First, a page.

A mile-high copper mining camp turned artist haven
Once a thriving 19th-century mining camp, tiny, artsy Jerome is a haven of artist studios, restaurants and shops, historical sites, eclectic inns and B&Bs.
A visit to picturesque Jerome includes exploring the winding streets carved into Cleopatra Hill, which juts a mile in the air. Visitors will want to stop at the Mine Museum for insight into Jerome’s copper mining past. Refurbished in 2007, the museum is on the site of the once elegant Fashion Saloon. The compact museum boasts a beautiful hammered tin ceiling and interprets Jerome’s early history, from gambling and the red light district to education, mining, commerce, medicine, the arts—even El Barrio Chicano, the city’s Mexican town. Nearby is the Jerome State Historic Park, which features the 8,000 square-foot adobe home that once belonged to James Douglas, the owner of the Little Daisy Mine. When it was built in 1916, the Douglas Mansion had all the cutting-edge conveniences of its day, including steam heat, electricity, telephone service and a central vacuum system. Today the building, with its high ceilings and multiple fireplaces, is devoted to recounting the history of the Jerome area and the Douglas family through photographs, artifacts and a 25-minute video. The library has been restored as a period room.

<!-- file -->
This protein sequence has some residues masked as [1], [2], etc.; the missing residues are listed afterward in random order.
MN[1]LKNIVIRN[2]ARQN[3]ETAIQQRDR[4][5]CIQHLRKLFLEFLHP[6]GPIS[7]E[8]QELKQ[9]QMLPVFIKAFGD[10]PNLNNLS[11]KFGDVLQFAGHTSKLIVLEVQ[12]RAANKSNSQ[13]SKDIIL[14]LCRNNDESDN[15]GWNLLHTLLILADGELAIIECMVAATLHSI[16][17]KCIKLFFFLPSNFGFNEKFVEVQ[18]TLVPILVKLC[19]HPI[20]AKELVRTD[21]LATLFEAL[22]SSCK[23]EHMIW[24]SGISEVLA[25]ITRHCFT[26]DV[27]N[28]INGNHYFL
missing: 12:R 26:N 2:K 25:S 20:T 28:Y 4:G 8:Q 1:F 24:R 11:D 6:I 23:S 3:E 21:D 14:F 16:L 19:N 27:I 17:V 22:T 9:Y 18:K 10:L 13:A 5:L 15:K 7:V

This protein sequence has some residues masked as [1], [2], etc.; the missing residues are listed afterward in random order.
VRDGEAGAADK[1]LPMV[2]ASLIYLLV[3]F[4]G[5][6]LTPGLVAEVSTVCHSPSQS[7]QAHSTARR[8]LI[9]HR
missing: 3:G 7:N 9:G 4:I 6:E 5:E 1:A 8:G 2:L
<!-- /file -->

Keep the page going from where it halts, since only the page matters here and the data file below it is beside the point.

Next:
Jerome’s wealth of galleries and artist studios will delight visitors interested in the arts. The popular Jerome Art Walk, which began in 2006, takes place the first Saturday of every month. Visitors come for the quality and diversity of the work, which ranges from photography, sculpture, painting, and ceramics to fiber art, fused glass and jewelry, and for the festive charm of evening in Jerome. Award-winning restaurants, tucked into renovated historical buildings, boast some of the best dining in the region.
Accommodation options in Jerome include quirky and delightful B&Bs and inns.